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Published on December 9, 2022.

By: Yanet Mengistie

In the past two years, the topic of Covid-19 has been on repeat over news networks for their home-bound audiences. However, engagement in the news and media has lost viewers. Networks like CNN have been losing viewers tremendously, and MSNBC has also shown a lack of engagement.

The lack of viewers has provoked the topic of whether the mainstream news media is becoming obsolete. What has not been discussed is why Black viewers are tuning out from these outlets. This question provides insight into how the news has treated their Black audiences.

The news media and Black viewers

Black people have begun turning away from mainstream media outlets. From February to March, a survey was conducted by the Pew Research Center that asked Black, White, and Hispanic Americans how they felt about the media and found that Black Americans were dissatisfied with the news media’s mischaracterization of them.

58 per cent of the Black participants felt that the media misrepresents them. 34 per cent then stated that they felt their “personal characteristics”were being misunderstood by the media.

Black participants feeling that their voices are misrepresented dates back to 2014. The American Press Institute’s Media Insight Project discovered this information. This project conducted a survey on whether the news depiction of the participants’ community was accurate. 75 per cent of Black surveyees stated “moderately, slightly, or not at all.”

As statistics point toward a lack of satisfaction among Black people and their representation in the media, news outlets are to blame for depicting Black people in a negative way. These portrayals push Black viewers away to escape misrepresentations.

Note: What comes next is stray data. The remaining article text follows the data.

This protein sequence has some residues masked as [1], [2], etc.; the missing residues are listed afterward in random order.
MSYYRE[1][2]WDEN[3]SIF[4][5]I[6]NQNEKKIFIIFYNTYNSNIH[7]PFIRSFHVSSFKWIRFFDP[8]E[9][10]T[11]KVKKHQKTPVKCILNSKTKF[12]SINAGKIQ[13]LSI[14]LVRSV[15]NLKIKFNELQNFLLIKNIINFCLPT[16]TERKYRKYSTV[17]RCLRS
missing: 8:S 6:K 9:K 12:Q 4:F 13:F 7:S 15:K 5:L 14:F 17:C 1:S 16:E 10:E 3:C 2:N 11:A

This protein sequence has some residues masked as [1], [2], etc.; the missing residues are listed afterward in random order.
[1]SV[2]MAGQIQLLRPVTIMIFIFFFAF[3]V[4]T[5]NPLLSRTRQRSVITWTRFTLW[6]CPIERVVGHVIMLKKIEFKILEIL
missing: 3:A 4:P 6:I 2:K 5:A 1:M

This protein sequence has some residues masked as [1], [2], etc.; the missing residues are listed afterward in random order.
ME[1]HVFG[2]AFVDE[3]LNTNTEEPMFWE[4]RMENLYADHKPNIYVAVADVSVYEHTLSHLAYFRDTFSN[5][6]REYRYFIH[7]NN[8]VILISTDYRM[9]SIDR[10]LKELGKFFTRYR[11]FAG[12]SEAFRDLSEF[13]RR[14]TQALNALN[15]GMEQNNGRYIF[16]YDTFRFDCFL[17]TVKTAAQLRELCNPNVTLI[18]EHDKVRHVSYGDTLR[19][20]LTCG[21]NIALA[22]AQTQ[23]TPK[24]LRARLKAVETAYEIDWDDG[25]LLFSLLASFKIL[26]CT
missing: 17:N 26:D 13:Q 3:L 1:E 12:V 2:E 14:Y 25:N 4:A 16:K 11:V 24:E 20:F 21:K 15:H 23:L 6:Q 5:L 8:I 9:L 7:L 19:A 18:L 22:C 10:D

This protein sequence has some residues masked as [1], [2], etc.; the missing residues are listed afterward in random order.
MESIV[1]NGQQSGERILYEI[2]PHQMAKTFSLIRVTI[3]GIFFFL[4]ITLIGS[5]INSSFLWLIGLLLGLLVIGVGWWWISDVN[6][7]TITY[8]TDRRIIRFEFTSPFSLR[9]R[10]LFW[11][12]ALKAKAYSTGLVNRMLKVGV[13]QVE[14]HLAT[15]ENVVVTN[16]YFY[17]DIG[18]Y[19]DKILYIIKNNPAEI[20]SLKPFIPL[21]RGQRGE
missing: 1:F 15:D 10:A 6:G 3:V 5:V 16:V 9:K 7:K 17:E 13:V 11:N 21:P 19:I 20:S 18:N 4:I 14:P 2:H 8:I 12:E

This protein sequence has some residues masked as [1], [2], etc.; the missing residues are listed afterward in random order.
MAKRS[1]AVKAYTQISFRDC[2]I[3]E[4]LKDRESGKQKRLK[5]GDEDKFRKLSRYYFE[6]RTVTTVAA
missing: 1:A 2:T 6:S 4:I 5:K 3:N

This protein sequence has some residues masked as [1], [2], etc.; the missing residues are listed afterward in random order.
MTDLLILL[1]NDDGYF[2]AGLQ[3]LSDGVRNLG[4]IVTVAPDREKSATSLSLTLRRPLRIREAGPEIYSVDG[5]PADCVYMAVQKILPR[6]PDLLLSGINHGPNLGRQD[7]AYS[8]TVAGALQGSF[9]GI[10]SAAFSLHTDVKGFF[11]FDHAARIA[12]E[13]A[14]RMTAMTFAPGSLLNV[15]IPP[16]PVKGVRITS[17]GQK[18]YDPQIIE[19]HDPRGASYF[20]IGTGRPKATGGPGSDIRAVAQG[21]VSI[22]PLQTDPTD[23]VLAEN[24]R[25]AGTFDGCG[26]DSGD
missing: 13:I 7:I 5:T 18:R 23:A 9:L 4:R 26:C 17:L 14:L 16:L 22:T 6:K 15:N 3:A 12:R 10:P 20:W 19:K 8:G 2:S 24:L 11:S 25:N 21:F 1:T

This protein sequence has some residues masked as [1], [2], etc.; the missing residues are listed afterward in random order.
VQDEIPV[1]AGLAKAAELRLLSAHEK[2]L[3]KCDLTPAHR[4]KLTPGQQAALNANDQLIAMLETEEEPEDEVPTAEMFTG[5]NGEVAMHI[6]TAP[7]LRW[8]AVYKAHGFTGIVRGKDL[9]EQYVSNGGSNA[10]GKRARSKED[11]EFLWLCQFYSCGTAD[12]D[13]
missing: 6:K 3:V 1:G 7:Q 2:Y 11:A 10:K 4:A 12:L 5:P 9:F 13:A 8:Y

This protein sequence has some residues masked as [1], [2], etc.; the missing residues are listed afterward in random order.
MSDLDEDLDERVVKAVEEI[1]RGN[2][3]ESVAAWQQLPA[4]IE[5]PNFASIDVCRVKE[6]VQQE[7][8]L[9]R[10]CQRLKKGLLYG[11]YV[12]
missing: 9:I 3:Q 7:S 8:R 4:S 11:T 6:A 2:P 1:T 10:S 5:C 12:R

News media is not so innocent

A central issue that causes Black people to disengage from news media is the negative portrayals of Black people. This includes negative stories that do not reflect a true representation of Black people, which provoke racist thoughts towards the Black community.

The nonprofit organization Color Of Change released a report titled A Dangerous Distortion of Our Families. Researchers investigated a variety of news media such as national broadcasts, cable news, and larger newspapers from January 2015 to December 2016.

60 per cent of their depictions of families on welfare were Black families, however, only 42 per cent of those on welfare were Black. Furthermore, Color of Change also found that 59 per cent of the news media’s depiction of low-income families were of Black families, yet only 27 per cent of Black families lived in poverty.

For decades, the news portrayed an inaccurate version of the Black community through exaggerated portrayals of violence and poverty. The demonization of Black identity has put Black folks at a greater risk of experiencing discrimination and negative depictions such as “nefarious” or “criminals.” There is a correlation between frequent media depictions and viewers’ attitudes towards them.

A study by Megan Earle and Gordon Hodson explained how “partisan” news, a term used to describe a strong irrational bias towards the message they deliver, can cause political polarization among audiences, and can change one’s ideologies to an extreme end of the spectrum.